A dreary bore
The good news is that in 10 days, it will all be over. The bad news is that in 10 days it will only be beginning. February 10 will spell an end to one of the dreariest, most boring and incomprehensible campaign that we've had in years.
A month later, a new cabinet will begin its path. That government will be rife with conflicts and contradictions and it will not be able to draw out its tortured existence for very long. It will suffer from an impossible system which will bring in 12 or 13 new parties into the Knesset.
The performance by the three major party leaders - Benjamin Netanyahu of Likud, Ehud Barak of Labor and Kadima's Tzipi Livni - on television yesterday did not help this campaign rise above.
It was a make-believe debate, styled on an American model. But in fact, it was not an American-style debate. In the United States, questions by surfers were integrated into debates in real-time, to deliver difficult and piercing journalistic queries.
In Israel, one candidate replaced the other on a conveyer-belt rotation system. The dramatic peaks of the event occurred when the candidates shook hands with one another. Real live drama. The questions were as predictable as the answers. Netanyahu, the leading candidate, was the only one whose address yielded a headline. "Iran will not arm itself with nuclear weapons," he said with a menacing expression.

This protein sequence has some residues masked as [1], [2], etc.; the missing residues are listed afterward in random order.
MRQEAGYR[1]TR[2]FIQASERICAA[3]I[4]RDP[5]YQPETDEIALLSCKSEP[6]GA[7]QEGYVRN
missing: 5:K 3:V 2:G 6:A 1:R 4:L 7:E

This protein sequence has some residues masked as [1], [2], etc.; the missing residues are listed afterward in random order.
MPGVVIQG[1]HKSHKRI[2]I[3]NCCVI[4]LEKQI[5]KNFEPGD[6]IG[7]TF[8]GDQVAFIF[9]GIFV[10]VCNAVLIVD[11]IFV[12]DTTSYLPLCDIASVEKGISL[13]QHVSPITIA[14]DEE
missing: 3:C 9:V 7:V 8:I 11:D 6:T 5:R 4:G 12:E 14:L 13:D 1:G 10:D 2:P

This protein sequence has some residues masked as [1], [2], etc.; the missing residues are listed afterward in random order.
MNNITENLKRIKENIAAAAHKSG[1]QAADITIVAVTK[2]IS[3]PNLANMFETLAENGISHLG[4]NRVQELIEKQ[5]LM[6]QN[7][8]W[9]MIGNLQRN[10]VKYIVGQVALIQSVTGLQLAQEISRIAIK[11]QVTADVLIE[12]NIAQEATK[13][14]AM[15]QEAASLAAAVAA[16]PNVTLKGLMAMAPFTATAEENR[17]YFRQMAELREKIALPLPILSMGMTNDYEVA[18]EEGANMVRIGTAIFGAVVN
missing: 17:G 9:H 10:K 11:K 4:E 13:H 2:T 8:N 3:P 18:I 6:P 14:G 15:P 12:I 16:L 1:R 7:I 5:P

But he wasn't asked what would become of this vow if U.S. President Barack Obama didn't authorize an Israeli strike. After all, we alone cannot carry out this mission, despite assurances from Netanyahu's election slogan telling us he is "strong on security."
Netanyahu knew how to send out a rightist message about not uprooting settlements and about Israel's Arab population, while promising the public that toy we all want: A national-unity coalition.
A question about Gilad Shalit was for some reason addressed to Ehud Barak, who joined the government one year after the Israeli soldier's abduction by Hamas.
Tzipi Livni, who presided in decision-making forums from the very first day, was spared that unpleasant moment.
Instead of unexpected questions, we received light entertainment. A comedy show.
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